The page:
The Hanjin Group of South Korea, better known to Americans through its flagship subsidiary Korean Air Lines, is in the process of building the tallest structure west of the Mississippi. It’s going up right in the heart of downtown Los Angeles—the sort of project bound to stir conversation and controversy.
And yet there’s no controversy and little conversation. No one is screaming that the Koreans are buying up America, or even downtown L.A. No one is complaining about how the Wilshire Grand Hotel has been demolished to make way for a skyscraper. If you read the online comments to the handful of news articles on the project, Angelenos say they welcome the shiny glass and steel New Wilshire Grand, and hope it will further revitalize downtown when it opens in 2017.
This reaction is very different from the alarmism of the 1980s, when the Mitsubishi Estate Company of Tokyo purchased Rockefeller Center in New York City, and Japanese companies invested in firms and properties all over America. What accounts for the difference? One obvious answer is that Japan, unlike Korea, was not an American enemy. The less obvious answer is that Korea, despite its achievements and centuries-old connections to America, has been slow to penetrate the American consciousness.
When I was a child growing up in New York City in the 1980s, the construction of a Korean skyscraper complex would have been inconceivable. Back then, Korea was virtually unknown, except when it was depicted as a poor, primitive, and war-torn country in M*A*S*H, (which, while set in Korea, was actually an allegory for the war in Vietnam). Even the actual Korean War is referred to as “The Forgotten War” or “The Unknown War.”
It wasn’t until quite recently that Korea, and Koreans, entered the American psyche. Throughout the 20th century, Korea existed in Japan’s shadow. In 1905, Korea became a protectorate (effectively a colony) of Japan and ceased to exist legally after it was annexed in 1910. The country was liberated after Japan’s defeat in World War II, divided into north and south, and then ravaged by the Korean War.
After the war, South Korea’s GDP languished in the company of sub-Saharan nations as Japan’s economy skyrocketed. By 1978, Japan had the world’s second largest economy. Japanese culture entered and established a place for itself in the minds of Americans. The 1980s were filled with all things Japanese—from comics (anime and manga) and literature (Haruki Murakami), to audio and entertainment systems (Nakamichi and Nintendo) and music (karaoke). With this onslaught on a myriad of fronts, the American fear of being subsumed by Japan was visceral.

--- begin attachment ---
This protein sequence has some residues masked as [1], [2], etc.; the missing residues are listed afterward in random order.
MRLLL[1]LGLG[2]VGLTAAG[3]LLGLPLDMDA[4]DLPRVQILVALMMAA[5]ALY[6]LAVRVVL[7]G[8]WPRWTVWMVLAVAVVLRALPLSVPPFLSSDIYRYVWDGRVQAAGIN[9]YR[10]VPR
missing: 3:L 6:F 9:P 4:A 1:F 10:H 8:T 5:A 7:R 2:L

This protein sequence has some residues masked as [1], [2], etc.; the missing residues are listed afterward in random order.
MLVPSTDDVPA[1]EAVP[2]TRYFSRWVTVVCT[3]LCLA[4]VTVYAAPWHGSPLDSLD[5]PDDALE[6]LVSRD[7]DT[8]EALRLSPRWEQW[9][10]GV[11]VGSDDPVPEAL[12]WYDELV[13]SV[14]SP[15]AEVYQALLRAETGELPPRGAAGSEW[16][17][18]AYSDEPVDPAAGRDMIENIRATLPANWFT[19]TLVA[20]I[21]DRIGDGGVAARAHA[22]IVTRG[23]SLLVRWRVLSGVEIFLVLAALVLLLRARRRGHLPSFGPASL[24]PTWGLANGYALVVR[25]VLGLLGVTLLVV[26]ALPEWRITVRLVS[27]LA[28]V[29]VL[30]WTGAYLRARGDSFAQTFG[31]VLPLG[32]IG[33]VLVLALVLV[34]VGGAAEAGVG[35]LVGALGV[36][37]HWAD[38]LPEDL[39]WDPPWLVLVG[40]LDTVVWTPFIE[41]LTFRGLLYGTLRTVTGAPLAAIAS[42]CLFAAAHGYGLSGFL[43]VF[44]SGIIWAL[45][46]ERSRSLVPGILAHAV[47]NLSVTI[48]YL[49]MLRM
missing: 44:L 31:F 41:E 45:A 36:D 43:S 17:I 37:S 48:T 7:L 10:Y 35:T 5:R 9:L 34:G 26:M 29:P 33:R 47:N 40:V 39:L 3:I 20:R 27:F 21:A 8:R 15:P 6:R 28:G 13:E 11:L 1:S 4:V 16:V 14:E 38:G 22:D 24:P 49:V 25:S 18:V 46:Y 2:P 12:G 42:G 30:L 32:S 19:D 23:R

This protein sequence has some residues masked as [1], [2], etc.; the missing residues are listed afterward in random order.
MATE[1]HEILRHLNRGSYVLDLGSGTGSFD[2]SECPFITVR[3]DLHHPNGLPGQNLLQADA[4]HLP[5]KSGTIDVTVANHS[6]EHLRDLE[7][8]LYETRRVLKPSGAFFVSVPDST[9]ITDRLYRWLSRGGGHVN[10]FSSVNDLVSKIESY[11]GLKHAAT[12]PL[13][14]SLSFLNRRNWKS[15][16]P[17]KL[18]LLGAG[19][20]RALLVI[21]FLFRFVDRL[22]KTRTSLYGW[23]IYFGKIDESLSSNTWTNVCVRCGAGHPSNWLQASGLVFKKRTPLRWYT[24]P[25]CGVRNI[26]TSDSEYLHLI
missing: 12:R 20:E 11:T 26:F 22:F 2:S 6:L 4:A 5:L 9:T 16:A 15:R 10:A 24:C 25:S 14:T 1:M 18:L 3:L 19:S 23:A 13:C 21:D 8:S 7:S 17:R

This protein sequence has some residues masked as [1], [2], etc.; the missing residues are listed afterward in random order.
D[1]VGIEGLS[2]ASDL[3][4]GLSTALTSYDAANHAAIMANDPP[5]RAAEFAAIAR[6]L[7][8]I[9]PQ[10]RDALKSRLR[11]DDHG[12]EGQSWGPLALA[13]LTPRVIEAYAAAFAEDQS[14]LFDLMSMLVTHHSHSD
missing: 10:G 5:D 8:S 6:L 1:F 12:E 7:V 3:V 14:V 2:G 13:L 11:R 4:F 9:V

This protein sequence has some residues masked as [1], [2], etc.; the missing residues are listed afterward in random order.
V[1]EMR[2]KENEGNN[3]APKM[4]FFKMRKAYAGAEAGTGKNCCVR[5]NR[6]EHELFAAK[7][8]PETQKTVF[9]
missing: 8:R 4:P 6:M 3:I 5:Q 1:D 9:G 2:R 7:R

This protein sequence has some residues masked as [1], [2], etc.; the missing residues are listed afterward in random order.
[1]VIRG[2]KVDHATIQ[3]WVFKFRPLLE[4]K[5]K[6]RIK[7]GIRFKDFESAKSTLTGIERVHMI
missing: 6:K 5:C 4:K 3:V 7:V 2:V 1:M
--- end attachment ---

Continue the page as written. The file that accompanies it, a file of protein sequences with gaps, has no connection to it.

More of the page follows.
I came of age during this period of Japan’s ascendancy, a time when Koreans were eclipsed by the scorching Japanese sun. As with many Korean-Americans, my family’s presence in America was a consequence of the Immigration and Naturalization Act of 1965, which lifted many previous restrictions on immigration from Asian countries. Seeking to claim their portion of the American Dream, my parents came to New York City with just $1,000; in today’s terms, this is a little over $5,500. Times were tough. My father graduated from the prestigious Yonsei University in Seoul, but in the U.S. he was forced to take odd jobs, from night watchman in a discount department store to working in a pizzeria. I remember hearing stories of Koreans with Ph.D.s who had mental breakdowns because they could only find work in factories alongside high school dropouts.
I also remember being asked, “What kind of ‘ese’ are you? Japanese? Chinese?”
Korean invisibility in America didn’t last, however. Korea’s international profile has grown; the current Secretary-General of the United Nations, Ban Ki-moon, is Korean. Here in the U.S., Korean-Americans are increasingly visible and influential, in the arts (for example, L.A. painter and graffiti artist David Choe) and in education and development (Jim Yong Kim, the former president of Dartmouth College, was appointed president of the World Bank in 2012). Korean cuisine is spreading beyond urban enclaves to the rest of America through the popularity of Korean barbecue. In music and entertainment, 2012 was a watershed year for the international phenomenon known as K-pop (Korean popular music) with the American debut of multi-platinum group Girls’ Generation. And only those who live under rocks were unaware of the sardonic lyrics and equine gyrations of Psy’s “Gangnam Style.”
Downtown L.A.’s coming 73-story New Wilshire Grand is of a piece with this cultural arrival. It will house a luxury hotel, restaurants, retail—and a rooftop pool. Right now, it is a hole in the ground—a hole with a new foundation after last week’s concrete pour. When it is completed (2017, says the schedule), it will rise to claim the title of tallest structure in the West. In one sense, the building has been in the making for generations. For this immigrant son, it is a testament to how much has changed in my beloved city of L.A., and country. It is a point of recognition and pride. Even if you don’t hear all that much conversation about it.